Let Me See, Proper 25 (B) – 2018
October 28, 2018
The ancients used to call sight, “The Queen of the Senses.” I suspect this enthronement of the sense of sight is still understandable to us. After all, what is lovelier than seeing the orange fire of the sky at sunrise? What is more beautiful than the burning leaves of autumn? What touches our hearts more deeply than seeing a smile on our beloved’s face? You can imagine your own feast for the eyes: sights that delight or enchant, sights that you want to linger over and savor. There are so many sights around me that I want to remember, but, I suppose, the sights I want to remember most are the faces of those I love. I want always to remember the sight of my brother’s face as he held his newborn baby. I want always to remember the wonder in my niece’s eyes as she pointed to geese flying overhead. I want always to remember the smiling, laughing eyes of my grandfather at family gatherings. I can understand why the ancients called sight “The Queen of the Senses.”
I guess this is why the language of sight and seeing has come to mean so much more than simple sense perception. In our everyday talk, we use the language of seeing as a metaphor for understanding. When someone tries to explain something to us, they say, “I want you to see what I am trying to tell you.” And when we finally get it, we say, “Now I see it!” “It was right before my eyes all along.” “It was staring me right in the face.” In our religious speech, we also use the language of sight as a metaphor for faith. We talk about those things that are visible only to “the eyes of faith.” In the Nunc Dimittis, we sing, “Lord, now lettest thou thy servant depart in peace, according to thy word: for mine eyes have seen thy salvation, which thou hast prepared before the face of all people.” Classical theology spoke of our ultimate destiny as the “Beatific Vision”: a time when we shall behold God face to face. Now we see through a glass darkly, but then we shall see face to face.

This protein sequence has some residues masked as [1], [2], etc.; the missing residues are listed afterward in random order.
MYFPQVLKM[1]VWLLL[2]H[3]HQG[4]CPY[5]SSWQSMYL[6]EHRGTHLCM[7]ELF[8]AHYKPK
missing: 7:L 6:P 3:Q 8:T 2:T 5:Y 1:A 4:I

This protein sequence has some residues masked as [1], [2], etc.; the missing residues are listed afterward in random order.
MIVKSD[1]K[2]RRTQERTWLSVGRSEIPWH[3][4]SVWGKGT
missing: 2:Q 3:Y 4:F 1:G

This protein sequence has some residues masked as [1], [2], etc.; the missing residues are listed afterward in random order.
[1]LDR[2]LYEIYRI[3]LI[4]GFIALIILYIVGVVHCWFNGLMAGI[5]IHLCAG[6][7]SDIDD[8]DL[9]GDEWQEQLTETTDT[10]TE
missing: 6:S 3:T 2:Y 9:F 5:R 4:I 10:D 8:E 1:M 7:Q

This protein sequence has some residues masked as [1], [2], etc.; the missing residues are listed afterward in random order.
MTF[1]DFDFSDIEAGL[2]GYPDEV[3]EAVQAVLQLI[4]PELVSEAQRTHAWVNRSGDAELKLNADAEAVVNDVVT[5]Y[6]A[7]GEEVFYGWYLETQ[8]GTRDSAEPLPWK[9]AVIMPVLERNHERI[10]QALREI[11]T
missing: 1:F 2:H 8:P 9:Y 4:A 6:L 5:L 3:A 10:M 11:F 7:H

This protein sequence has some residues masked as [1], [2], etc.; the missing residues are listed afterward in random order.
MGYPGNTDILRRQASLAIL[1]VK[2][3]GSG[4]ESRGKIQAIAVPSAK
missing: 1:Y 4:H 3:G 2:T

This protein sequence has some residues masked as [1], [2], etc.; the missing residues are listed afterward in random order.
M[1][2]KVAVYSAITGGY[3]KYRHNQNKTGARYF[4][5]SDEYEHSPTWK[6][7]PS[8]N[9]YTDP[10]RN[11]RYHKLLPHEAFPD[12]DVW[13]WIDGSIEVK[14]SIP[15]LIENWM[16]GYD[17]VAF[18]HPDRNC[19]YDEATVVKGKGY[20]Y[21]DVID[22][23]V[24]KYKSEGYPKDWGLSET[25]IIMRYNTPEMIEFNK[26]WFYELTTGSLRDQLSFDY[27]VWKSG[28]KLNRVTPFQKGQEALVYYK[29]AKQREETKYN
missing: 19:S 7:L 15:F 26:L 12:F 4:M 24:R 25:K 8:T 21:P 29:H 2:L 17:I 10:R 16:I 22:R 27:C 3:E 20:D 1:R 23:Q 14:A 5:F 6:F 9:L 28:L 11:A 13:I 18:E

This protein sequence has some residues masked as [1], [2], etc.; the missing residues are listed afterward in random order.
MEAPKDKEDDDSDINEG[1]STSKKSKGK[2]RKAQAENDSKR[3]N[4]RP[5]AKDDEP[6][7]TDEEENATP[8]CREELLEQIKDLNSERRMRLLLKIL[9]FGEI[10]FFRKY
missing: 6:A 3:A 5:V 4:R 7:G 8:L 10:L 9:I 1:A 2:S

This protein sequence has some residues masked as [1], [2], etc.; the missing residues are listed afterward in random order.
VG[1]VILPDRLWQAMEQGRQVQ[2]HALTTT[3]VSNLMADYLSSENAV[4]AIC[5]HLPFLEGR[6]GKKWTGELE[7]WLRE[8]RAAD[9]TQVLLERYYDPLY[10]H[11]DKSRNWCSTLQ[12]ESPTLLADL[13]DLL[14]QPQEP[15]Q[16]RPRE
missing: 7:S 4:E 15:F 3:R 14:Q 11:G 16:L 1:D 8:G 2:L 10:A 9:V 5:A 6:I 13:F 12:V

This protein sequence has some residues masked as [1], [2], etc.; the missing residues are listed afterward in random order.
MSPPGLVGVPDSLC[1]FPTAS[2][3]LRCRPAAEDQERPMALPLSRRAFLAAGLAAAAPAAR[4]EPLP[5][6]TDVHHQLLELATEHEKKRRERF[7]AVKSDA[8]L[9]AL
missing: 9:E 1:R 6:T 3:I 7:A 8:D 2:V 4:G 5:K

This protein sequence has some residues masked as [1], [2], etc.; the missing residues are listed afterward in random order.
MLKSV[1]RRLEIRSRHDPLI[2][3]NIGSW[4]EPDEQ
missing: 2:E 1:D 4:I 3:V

But sometimes learning to see can be hard work. In Pilgrim at Tinker Creek, Annie Dillard describes studies done on people who recovered their sight after years of blindness. These people were enabled to see after doctors had discovered how to perform safe cataract operations. Dillard writes, “In general the newly sighted see the world as a dazzle of color-patches… [they] learn quickly to name the colors, but the rest of seeing is tormentingly difficult.” These people have no idea of space or distance and so they walk around bumping into the sharp edges of the color patches and only then realize that they are part of something substantial. Some people find their new sense of sight so difficult and frustrating that they refuse to use their new vision, and lapse into their old ways of perceiving things. A doctor reported of one twenty-one year old woman who had regained her sight: “Her unfortunate father, who had hoped for so much from this operation, wrote that his daughter carefully shuts her eyes whenever she wishes to go about the house, especially when she comes to a staircase, and she is never happier or more at ease than when, by closing her eyelids, she relapses into her former state of total blindness.” Another patient, so upset by the difficulty he has in learning to translate what he sees into something he can understand, says that he can’t stand it anymore and that he wants to tear his eyes out. Dillard also notes that for some, regaining a sense of sight is accompanied by a sense of shame. She writes, “A blind man who learns to see is ashamed of his old habits. He dresses up, grooms himself, and tries to make a good impression.”
Sometimes, learning to see can be tormentingly difficult. This seems to be true not only of physical sight, but also of learning to see the truth in the world around us, and, indeed, of learning to see the truth about ourselves. The pain and sorrow of this world so often make us want to avert our eyes from the truth. Turn on the nightly news and see the latest reports of violence in our communities, and we may feel like closing our eyes and relapsing into total blindness. Look with the prophet Isaiah at the massive injustices in our world, the grinding poverty, the degradation of human dignity, the prejudice, and we may feel like tearing our eyes out. Look at ourselves in the mirror and see the hurts and the wounds we have inflicted on others and on ourselves, and we may feel ashamed. Learning to see can be tormentingly difficult.
In our Gospel lesson for this morning, we have the story of the healing of blind Bartimaeus. When we look at Bartimaeus, we see that he was not only blind, but also that he was a beggar sitting beside the road. The truth about Bartimaeus is that because of his blindness, he had lost his freedom. Because of his blindness, Bartimaeus had become dependent on strangers. In particular, Bartimaeus had become dependent on folks who would travel the busy road between the major cities Jericho and Jerusalem. We see a blind beggar who had to rely on the handouts of passers-by, whose best bet was to position himself along the pathway of people who might toss him a coin or two.